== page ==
Sen. Tim KaineTimothy (Tim) Michael KaineUS faces new crisis in Iraq Democrats worry impeachment acquittal will embolden Trump FDA officially raises tobacco buying age to 21 MORE (D-Va.), a member of the Senate Foreign Relations Committee, on Friday introduced a resolution to block President TrumpDonald John TrumpIran foreign minister warns killing of general is ‘extremely dangerous and foolish escalation’ Congress reacts to U.S. assassination of Iranian general Trump tweets American flag amid reports of strike against Iranian general MORE from further escalating hostilities with Iran.
The resolution is privileged, which means Republicans cannot block it from reaching the floor, and comes the day after the surprise drone strike that killed Iraninan Gen. Qassem Soleimani, the leader of the Islamic Revolutionary Guard Corps’s elite Quds Force.
Iranian Supreme Leader Ayatollah Ali Khamenei has vowed “forceful revenge” against the U.S., and the Pentagon announced Friday that it will send 3,000 additional troops to the Middle East.
Kaine’s resolution requires that any hostilities with Iran must be explicitly authorized by a congressional declaration of war or a specific authorization for the use of military force, though it does not prevent the United States from defending itself from imminent attack, according to a summary of the measure released by his office.
“For years I’ve been deeply concerned about President Trump stumbling into a war with Iran. We’re now at a boiling point and Congress must step in before Trump puts even more of our troops in harm’s way,” Kaine, the 2016 Democratic vice presidential nominee, said in a statement.
“We owe it to our servicemembers to have a debate and vote about whether or not it’s in our national interest to engage in another unnecessary war in the Middle East,” he added.
The measure would direct the president to remove U.S. forces from hostilities against Iran not later than 30 days after its enactment unless Congress approves further engagement.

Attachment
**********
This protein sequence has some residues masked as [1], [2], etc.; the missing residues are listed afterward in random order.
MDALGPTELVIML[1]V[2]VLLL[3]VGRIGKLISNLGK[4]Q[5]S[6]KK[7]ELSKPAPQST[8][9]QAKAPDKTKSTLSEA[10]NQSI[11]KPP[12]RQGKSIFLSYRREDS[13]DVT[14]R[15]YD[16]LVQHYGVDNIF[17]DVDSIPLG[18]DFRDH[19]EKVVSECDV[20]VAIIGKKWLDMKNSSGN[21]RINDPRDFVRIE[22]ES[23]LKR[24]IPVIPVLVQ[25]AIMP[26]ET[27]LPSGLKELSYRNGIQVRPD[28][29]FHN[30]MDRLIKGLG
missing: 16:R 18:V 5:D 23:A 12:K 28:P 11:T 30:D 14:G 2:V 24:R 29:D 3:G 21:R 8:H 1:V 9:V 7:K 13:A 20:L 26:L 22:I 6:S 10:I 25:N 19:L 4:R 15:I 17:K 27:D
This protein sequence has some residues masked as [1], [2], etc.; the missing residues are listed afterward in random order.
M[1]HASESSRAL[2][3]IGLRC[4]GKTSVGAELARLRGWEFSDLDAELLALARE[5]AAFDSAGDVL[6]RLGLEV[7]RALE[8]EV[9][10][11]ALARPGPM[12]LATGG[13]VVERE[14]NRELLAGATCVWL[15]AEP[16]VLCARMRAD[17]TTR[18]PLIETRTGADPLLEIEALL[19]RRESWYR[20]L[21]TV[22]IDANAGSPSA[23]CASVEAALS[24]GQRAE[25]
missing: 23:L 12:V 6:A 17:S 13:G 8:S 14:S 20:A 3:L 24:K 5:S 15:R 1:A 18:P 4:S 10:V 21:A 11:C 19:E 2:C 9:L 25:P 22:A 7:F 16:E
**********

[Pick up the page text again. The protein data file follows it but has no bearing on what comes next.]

It must pass both chambers by a majority vote and receive Trump’s signature to take the force of law. Otherwise, each chamber would have to muster a two-thirds majority — 67 votes in the Senate and 288 votes in the House — to overcome Trump’s veto. There are currently four vacancies in the lower chamber.
“What the United States did yesterday should have been done long ago,” Trump said in a brief address on the strike from his Mar-a-Lago resort in Palm Beach, Fla. “We took action last night to stop a war. We did not take action to start a war.”
Kaine’s resolution, which was originally sponsored by Senate Democratic Whip Dick DurbinRichard (Dick) Joseph DurbinThird US Senator banned from the Philippines over support of top government critic Trump administration declares ban on mint, fruit flavored vaping products Democrats worry impeachment acquittal will embolden Trump MORE (Ill.), appears to have the support of Minority Leader Charles SchumerCharles (Chuck) Ellis SchumerHere’s what Congress can do to combat anti-semitism Pelosi faces decision on articles of impeachment Army bans TikTok from being used on government-issued devices citing security risk MORE (D-N.Y.), who warned on the floor Friday that Congress needs to authorize any broader military action against Iran.
“The president does not have the authority for a war with Iran,” Schumer said. “If he plans a large increase in troops and potential hostility over a longer time, the administration will require congressional approval and the approval of the American people.”